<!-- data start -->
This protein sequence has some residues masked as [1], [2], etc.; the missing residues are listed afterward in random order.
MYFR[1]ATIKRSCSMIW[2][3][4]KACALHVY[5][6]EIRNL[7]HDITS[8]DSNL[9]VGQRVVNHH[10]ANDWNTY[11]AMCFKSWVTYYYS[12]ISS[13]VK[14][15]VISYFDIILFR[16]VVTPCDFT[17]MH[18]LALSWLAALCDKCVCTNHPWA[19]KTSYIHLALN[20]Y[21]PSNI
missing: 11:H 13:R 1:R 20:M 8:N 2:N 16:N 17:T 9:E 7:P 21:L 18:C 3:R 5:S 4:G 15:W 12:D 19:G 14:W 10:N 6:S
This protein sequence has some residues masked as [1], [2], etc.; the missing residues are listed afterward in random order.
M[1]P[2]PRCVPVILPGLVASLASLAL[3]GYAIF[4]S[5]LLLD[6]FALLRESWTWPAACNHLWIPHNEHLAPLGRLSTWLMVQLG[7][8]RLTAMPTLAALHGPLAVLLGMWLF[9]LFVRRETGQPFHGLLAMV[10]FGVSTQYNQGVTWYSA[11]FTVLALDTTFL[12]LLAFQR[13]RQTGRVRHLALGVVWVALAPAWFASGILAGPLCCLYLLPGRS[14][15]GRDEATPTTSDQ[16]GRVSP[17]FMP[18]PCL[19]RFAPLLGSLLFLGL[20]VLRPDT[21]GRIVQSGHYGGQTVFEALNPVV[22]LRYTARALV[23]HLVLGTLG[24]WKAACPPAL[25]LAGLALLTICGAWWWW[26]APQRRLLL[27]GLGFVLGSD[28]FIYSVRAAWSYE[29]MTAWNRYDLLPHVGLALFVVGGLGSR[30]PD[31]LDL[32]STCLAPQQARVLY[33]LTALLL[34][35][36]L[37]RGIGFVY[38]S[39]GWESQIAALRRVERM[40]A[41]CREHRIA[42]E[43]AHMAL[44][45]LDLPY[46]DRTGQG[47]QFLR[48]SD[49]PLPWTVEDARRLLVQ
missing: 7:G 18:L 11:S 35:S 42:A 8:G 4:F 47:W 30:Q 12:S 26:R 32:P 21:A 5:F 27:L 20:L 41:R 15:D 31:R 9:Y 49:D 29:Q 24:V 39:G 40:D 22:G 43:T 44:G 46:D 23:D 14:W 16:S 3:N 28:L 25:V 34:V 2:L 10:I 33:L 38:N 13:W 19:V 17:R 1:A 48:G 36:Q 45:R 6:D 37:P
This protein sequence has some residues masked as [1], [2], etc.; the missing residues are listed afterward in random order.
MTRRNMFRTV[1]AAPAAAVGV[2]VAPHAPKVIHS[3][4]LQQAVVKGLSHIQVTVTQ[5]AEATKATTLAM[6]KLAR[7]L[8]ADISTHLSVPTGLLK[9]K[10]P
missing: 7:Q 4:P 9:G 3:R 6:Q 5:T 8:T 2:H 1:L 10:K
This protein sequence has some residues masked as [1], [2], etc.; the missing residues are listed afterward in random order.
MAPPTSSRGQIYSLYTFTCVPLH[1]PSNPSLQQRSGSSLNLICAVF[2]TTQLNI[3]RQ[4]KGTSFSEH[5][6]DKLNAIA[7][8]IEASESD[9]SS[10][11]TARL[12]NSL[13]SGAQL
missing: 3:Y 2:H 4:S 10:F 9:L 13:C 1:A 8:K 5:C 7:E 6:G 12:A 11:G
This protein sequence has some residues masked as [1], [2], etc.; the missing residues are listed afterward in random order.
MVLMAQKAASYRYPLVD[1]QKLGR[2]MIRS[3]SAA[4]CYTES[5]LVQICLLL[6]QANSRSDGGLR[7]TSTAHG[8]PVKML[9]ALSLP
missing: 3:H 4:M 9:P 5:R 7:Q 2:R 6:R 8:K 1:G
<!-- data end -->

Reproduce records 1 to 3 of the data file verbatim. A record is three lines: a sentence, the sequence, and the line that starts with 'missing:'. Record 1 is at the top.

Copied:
This protein sequence has some residues masked as [1], [2], etc.; the missing residues are listed afterward in random order.
MYFR[1]ATIKRSCSMIW[2][3][4]KACALHVY[5][6]EIRNL[7]HDITS[8]DSNL[9]VGQRVVNHH[10]ANDWNTY[11]AMCFKSWVTYYYS[12]ISS[13]VK[14][15]VISYFDIILFR[16]VVTPCDFT[17]MH[18]LALSWLAALCDKCVCTNHPWA[19]KTSYIHLALN[20]Y[21]PSNI
missing: 11:H 13:R 1:R 20:M 8:N 2:N 16:N 17:T 9:E 7:P 21:L 18:C 3:R 5:S 4:G 15:W 12:D 19:G 14:W 10:N 6:S
This protein sequence has some residues masked as [1], [2], etc.; the missing residues are listed afterward in random order.
M[1]P[2]PRCVPVILPGLVASLASLAL[3]GYAIF[4]S[5]LLLD[6]FALLRESWTWPAACNHLWIPHNEHLAPLGRLSTWLMVQLG[7][8]RLTAMPTLAALHGPLAVLLGMWLF[9]LFVRRETGQPFHGLLAMV[10]FGVSTQYNQGVTWYSA[11]FTVLALDTTFL[12]LLAFQR[13]RQTGRVRHLALGVVWVALAPAWFASGILAGPLCCLYLLPGRS[14][15]GRDEATPTTSDQ[16]GRVSP[17]FMP[18]PCL[19]RFAPLLGSLLFLGL[20]VLRPDT[21]GRIVQSGHYGGQTVFEALNPVV[22]LRYTARALV[23]HLVLGTLG[24]WKAACPPAL[25]LAGLALLTICGAWWWW[26]APQRRLLL[27]GLGFVLGSD[28]FIYSVRAAWSYE[29]MTAWNRYDLLPHVGLALFVVGGLGSR[30]PD[31]LDL[32]STCLAPQQARVLY[33]LTALLL[34][35][36]L[37]RGIGFVY[38]S[39]GWESQIAALRRVERM[40]A[41]CREHRIA[42]E[43]AHMAL[44][45]LDLPY[46]DRTGQG[47]QFLR[48]SD[49]PLPWTVEDARRLLVQ
missing: 7:G 18:L 11:S 35:S 42:A 8:G 4:F 47:W 30:Q 12:S 26:R 32:P 21:A 5:F 27:L 20:L 41:R 15:D 31:R 9:Y 49:D 29:Q 24:V 39:G 40:D 22:G 43:T 44:G 46:D 23:D 14:W 16:S 3:N 28:L 25:V 34:V 2:L 10:I 33:L 38:N 13:W 19:V 17:R 1:A 48:G 36:Q 45:R 6:D 37:P
This protein sequence has some residues masked as [1], [2], etc.; the missing residues are listed afterward in random order.
MTRRNMFRTV[1]AAPAAAVGV[2]VAPHAPKVIHS[3][4]LQQAVVKGLSHIQVTVTQ[5]AEATKATTLAM[6]KLAR[7]L[8]ADISTHLSVPTGLLK[9]K[10]P
missing: 7:Q 4:P 9:G 3:R 6:Q 5:T 8:T 2:H 1:L 10:K